4

Am I correct in thinking that in French you can express the idea of “unless” in the following three different ways? I wonder if you can use them interchangeably?


  1. « Je vais prendre l'air. À moins que ce soit interdit, ça aussi ? »

{ à moins que + Present Subjunctive } ("ne" is omitted)

  1. « Je vais prendre l'air. À moins que ce ne soit interdit, ça aussi ? »

{ à moins que + ne + Present Subjunctive }

  1. « Je vais prendre l'air. Sauf si c'est interdit, ça aussi ? »

{ Sauf si + Present Indicative }

4

I'm not a good english speaker, but i'm French, so i can tell you my opinion ;)

All your suggests are right, but the first one is more straightforward. Except as i would prefer:

"Je vais prendre l'air. À moins que ça soit interdit, ça aussi ?"

The second is a little bit complicated and not very used in everyday language.

On the contrary, the third is not very beautiful. I dont know how to say that in english, be in french it's "familier, pauvre".

  • @user9167 I have a question: Can I use "ça" and "ce" almost interchangeably? Merci ! – pourrait Peut-être Jan 16 '16 at 18:29
  • ouch, too difficult for me to explain that in english :) But no, they're not interchangeable – user9162 Jan 16 '16 at 18:38
  • In example, you can say "ce soir", but not "ça soir" – user9162 Jan 16 '16 at 18:40
  • @user9167 Oh, I see. I'd appreciate it if you could explain in French why you can use both "ça" and "ce" in this particular example. – pourrait Peut-être Jan 16 '16 at 18:50
  • 2
    @user9162 . Dans ce contexte, ce est un pronom démonstratif neutre: atilf.atilf.fr/dendien/scripts/tlfiv5/…; . Il est équivalent à cela (ou ceci). A différencier du ce=cet adjectif démonstratif. – guillaume girod-vitouchkina Jan 16 '16 at 19:34
2

According to the existing answers and commentaries, the answer to that question highly depends on who answers. Given that I don't agree with all I've read, I publish my own point of view.

My answer is that all 3 forms are correct when speaking. If you write, I recommand you to use the second form, which is the most correct and formal in my opinion. Personally, I always use "ne" when speaking even if it's optional.

The use of "ce" is also perfectly correct ! It replaces "cela" (but the use of "cela" would be correct as well and a bit more formal). I won't suggest you to replace it by "ça", which makes the sentence more "popular" and is useless here.

1

1 , 2 and 3 are correct.

ce is less frequent.

more frequent is: à moins que cela (ne) soit interdit.

you can use them interchangeably.

2 is more stylish.

3: sauf si is more frequent in everyday speaking.

  • Ha bon, tu préfères « Je vais prendre l'air. Sauf si c'est interdit, ça aussi ? » à «Je vais prendre l'air. À moins que ça soit interdit, ça aussi ?» dans le langage courant ?! Et non ce et ça ne sont pas interchangables dans n'importe quel contexte. – user9162 Jan 16 '16 at 19:23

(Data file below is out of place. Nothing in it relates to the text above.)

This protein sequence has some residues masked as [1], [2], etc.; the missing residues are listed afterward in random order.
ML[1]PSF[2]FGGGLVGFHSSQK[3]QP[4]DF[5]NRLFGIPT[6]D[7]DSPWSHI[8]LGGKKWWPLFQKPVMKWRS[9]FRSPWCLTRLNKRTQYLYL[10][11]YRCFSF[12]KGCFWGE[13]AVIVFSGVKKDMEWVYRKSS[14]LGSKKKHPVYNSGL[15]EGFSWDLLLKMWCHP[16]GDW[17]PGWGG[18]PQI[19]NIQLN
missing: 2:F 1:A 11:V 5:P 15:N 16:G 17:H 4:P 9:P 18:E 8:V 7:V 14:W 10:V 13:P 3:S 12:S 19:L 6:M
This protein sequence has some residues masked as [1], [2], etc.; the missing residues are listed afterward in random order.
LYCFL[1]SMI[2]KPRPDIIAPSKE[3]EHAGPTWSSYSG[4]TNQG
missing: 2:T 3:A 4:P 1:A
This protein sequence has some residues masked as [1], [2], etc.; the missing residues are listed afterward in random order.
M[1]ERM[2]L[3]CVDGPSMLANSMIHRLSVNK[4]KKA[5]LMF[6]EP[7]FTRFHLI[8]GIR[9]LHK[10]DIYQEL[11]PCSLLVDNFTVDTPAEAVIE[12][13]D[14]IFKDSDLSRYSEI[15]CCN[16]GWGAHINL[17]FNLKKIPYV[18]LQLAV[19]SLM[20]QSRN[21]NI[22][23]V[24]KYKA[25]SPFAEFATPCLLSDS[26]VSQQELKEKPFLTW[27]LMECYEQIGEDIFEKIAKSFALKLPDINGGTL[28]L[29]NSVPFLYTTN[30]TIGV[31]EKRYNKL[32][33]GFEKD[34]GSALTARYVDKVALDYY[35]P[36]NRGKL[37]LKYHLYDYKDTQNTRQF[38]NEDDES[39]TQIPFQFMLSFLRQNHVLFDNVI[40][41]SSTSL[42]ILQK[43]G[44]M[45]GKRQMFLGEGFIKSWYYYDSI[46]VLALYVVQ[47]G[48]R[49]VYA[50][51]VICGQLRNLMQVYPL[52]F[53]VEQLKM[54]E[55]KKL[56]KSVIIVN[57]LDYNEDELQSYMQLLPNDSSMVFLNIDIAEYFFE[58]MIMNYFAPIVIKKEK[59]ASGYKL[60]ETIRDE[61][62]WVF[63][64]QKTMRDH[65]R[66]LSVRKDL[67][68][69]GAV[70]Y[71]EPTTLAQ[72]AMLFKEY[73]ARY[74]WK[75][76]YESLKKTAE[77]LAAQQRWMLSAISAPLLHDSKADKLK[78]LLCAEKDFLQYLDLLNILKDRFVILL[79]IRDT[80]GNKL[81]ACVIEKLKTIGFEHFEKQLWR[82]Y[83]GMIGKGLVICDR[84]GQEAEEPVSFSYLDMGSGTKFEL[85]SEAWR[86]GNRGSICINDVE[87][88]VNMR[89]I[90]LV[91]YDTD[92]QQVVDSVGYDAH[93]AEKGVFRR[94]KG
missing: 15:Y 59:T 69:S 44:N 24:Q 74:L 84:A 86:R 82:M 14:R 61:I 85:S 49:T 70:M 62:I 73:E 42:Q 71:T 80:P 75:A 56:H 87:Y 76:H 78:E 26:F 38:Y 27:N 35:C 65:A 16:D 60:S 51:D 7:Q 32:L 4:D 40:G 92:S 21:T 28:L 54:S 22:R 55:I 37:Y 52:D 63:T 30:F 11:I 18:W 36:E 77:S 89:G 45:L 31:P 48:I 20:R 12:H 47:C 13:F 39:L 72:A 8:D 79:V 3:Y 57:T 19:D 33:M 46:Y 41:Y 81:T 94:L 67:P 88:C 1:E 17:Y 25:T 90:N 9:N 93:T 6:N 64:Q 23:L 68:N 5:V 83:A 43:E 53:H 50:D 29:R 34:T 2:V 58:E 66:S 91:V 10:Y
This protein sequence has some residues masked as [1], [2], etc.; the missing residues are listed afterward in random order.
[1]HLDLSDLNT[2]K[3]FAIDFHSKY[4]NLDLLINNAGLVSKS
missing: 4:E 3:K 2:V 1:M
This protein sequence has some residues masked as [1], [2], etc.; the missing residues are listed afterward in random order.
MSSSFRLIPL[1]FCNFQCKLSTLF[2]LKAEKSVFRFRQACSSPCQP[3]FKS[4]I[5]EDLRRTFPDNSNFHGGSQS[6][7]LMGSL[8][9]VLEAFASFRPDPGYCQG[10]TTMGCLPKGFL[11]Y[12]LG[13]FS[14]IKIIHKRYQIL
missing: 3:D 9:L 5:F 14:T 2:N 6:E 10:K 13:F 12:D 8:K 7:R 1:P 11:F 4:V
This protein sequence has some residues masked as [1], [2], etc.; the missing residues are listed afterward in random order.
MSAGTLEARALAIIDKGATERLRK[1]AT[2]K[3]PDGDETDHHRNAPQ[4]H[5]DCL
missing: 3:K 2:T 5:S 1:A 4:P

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    le "ne" n'est pas obligatoire. Il est très souvent omit à l'oral. A l'écrit, par contre, le style étant plus exigeant, il faut le mettre... – Random Jan 16 '16 at 20:42
  • @Random - effectivement, ce n'est pas une phrase négative. j'ai répondu trop vite. – guillaume girod-vitouchkina Jan 16 '16 at 20:59
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All 1, 2 and 3 are all correct.

Personal opinion: In spoken language, I would use 1 or 2, indifferently (2 sounds better, but 1 is shorter). In written language, I think I will systematically use 2.

Concerning 2: after "à moins que", the "ne" (ne explétif) is usual. It is because "à moins que" indicates that the fact in the main sentence ("Je vais prendre l'air") will happen except if the condition in the subordinate (ce soit interdit) is satisfied. The "ne" just highlights this negative hypothesis.

Examples:

  • J’irai à votre rencontre, à moins qu’il ne pleuve.
  • Ce travail sera terminé, à moins que quelque imprévu ne survienne.

Source: Université de montréal

0

To summarize:

  • Most formal: à moins que cela ne soit interdit.
  • Less Formal: à moins que ce ne soit interdit.
  • Slang: à moins que ça soit interdit.
  • Does the de in "prendre de l'air" mean some, with the entire phrase translating into "get some fresh air"? Merci. – pourrait Peut-être Jan 19 '16 at 19:37
  • At least in France, "prendre de l'air" is a nonsense in this context; a misinterpretation of the actual meaning of "prendre l'air". – jlliagre Jan 19 '16 at 20:56
  • I had this wrong, thank you jlliagre (I am not French). – Projenix Jan 20 '16 at 10:36

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